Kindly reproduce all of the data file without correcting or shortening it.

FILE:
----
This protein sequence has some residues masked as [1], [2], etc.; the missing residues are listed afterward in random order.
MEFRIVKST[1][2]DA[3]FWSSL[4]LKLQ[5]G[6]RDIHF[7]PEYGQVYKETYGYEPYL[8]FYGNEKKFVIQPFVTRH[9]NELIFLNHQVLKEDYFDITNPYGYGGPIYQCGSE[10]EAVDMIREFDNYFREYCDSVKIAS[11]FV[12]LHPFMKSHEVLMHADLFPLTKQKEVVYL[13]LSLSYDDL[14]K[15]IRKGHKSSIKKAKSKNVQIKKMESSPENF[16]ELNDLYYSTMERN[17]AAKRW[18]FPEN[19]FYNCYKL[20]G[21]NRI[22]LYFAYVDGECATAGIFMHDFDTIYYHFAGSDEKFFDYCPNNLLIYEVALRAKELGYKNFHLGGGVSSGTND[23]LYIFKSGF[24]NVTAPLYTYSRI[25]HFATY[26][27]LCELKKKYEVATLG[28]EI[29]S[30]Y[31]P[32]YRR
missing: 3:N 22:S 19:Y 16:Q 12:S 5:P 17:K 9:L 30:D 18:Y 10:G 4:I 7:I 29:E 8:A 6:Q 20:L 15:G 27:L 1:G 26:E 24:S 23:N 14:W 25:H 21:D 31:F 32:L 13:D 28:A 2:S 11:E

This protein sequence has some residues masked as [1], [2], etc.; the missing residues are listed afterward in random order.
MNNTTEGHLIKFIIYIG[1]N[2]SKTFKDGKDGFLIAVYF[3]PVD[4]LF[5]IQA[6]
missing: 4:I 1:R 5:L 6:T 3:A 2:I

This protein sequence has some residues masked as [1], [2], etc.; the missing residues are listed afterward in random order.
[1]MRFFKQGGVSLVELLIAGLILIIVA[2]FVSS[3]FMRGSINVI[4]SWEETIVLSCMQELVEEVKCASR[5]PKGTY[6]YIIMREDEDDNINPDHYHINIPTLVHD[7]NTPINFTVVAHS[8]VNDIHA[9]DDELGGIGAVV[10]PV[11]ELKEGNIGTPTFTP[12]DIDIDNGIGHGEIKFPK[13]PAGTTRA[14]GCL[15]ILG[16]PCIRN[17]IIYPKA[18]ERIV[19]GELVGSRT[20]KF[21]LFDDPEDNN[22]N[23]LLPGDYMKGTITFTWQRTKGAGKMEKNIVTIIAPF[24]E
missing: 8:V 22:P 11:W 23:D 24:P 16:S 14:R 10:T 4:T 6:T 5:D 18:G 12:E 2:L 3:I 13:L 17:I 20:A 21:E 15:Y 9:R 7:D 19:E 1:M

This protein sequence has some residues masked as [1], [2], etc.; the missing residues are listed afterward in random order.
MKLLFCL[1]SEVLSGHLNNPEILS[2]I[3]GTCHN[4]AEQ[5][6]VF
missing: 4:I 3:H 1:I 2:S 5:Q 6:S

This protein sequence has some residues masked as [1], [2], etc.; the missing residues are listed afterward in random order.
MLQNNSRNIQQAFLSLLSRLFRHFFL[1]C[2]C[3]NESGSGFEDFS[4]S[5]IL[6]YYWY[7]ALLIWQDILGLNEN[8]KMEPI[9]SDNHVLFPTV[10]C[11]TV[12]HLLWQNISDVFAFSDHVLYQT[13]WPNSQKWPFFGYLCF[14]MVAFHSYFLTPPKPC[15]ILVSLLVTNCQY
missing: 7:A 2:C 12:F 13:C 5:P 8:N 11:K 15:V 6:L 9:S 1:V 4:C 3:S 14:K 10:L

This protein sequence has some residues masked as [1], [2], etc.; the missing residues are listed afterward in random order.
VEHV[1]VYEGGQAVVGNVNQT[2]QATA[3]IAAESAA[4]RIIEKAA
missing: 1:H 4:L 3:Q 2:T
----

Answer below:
This protein sequence has some residues masked as [1], [2], etc.; the missing residues are listed afterward in random order.
MEFRIVKST[1][2]DA[3]FWSSL[4]LKLQ[5]G[6]RDIHF[7]PEYGQVYKETYGYEPYL[8]FYGNEKKFVIQPFVTRH[9]NELIFLNHQVLKEDYFDITNPYGYGGPIYQCGSE[10]EAVDMIREFDNYFREYCDSVKIAS[11]FV[12]LHPFMKSHEVLMHADLFPLTKQKEVVYL[13]LSLSYDDL[14]K[15]IRKGHKSSIKKAKSKNVQIKKMESSPENF[16]ELNDLYYSTMERN[17]AAKRW[18]FPEN[19]FYNCYKL[20]G[21]NRI[22]LYFAYVDGECATAGIFMHDFDTIYYHFAGSDEKFFDYCPNNLLIYEVALRAKELGYKNFHLGGGVSSGTND[23]LYIFKSGF[24]NVTAPLYTYSRI[25]HFATY[26][27]LCELKKKYEVATLG[28]EI[29]S[30]Y[31]P[32]YRR
missing: 3:N 22:S 19:Y 16:Q 12:S 5:P 17:K 9:L 30:D 18:Y 10:G 4:I 7:I 29:E 8:A 6:Q 20:L 15:G 27:L 1:G 26:E 24:S 23:N 14:W 25:H 21:D 31:F 32:L 13:D 28:A 2:S 11:E

This protein sequence has some residues masked as [1], [2], etc.; the missing residues are listed afterward in random order.
MNNTTEGHLIKFIIYIG[1]N[2]SKTFKDGKDGFLIAVYF[3]PVD[4]LF[5]IQA[6]
missing: 4:I 1:R 5:L 6:T 3:A 2:I

This protein sequence has some residues masked as [1], [2], etc.; the missing residues are listed afterward in random order.
[1]MRFFKQGGVSLVELLIAGLILIIVA[2]FVSS[3]FMRGSINVI[4]SWEETIVLSCMQELVEEVKCASR[5]PKGTY[6]YIIMREDEDDNINPDHYHINIPTLVHD[7]NTPINFTVVAHS[8]VNDIHA[9]DDELGGIGAVV[10]PV[11]ELKEGNIGTPTFTP[12]DIDIDNGIGHGEIKFPK[13]PAGTTRA[14]GCL[15]ILG[16]PCIRN[17]IIYPKA[18]ERIV[19]GELVGSRT[20]KF[21]LFDDPEDNN[22]N[23]LLPGDYMKGTITFTWQRTKGAGKMEKNIVTIIAPF[24]E
missing: 8:V 22:P 11:W 23:D 24:P 16:S 14:R 10:T 4:T 6:T 5:D 18:G 12:E 2:L 3:I 13:L 17:I 20:A 21:E 15:Y 9:R 7:D 19:E 1:M

This protein sequence has some residues masked as [1], [2], etc.; the missing residues are listed afterward in random order.
MKLLFCL[1]SEVLSGHLNNPEILS[2]I[3]GTCHN[4]AEQ[5][6]VF
missing: 4:I 3:H 1:I 2:S 5:Q 6:S

This protein sequence has some residues masked as [1], [2], etc.; the missing residues are listed afterward in random order.
MLQNNSRNIQQAFLSLLSRLFRHFFL[1]C[2]C[3]NESGSGFEDFS[4]S[5]IL[6]YYWY[7]ALLIWQDILGLNEN[8]KMEPI[9]SDNHVLFPTV[10]C[11]TV[12]HLLWQNISDVFAFSDHVLYQT[13]WPNSQKWPFFGYLCF[14]MVAFHSYFLTPPKPC[15]ILVSLLVTNCQY
missing: 7:A 2:C 12:F 13:C 5:P 8:N 11:K 15:V 6:L 9:S 1:V 4:C 3:S 14:K 10:L

This protein sequence has some residues masked as [1], [2], etc.; the missing residues are listed afterward in random order.
VEHV[1]VYEGGQAVVGNVNQT[2]QATA[3]IAAESAA[4]RIIEKAA
missing: 1:H 4:L 3:Q 2:T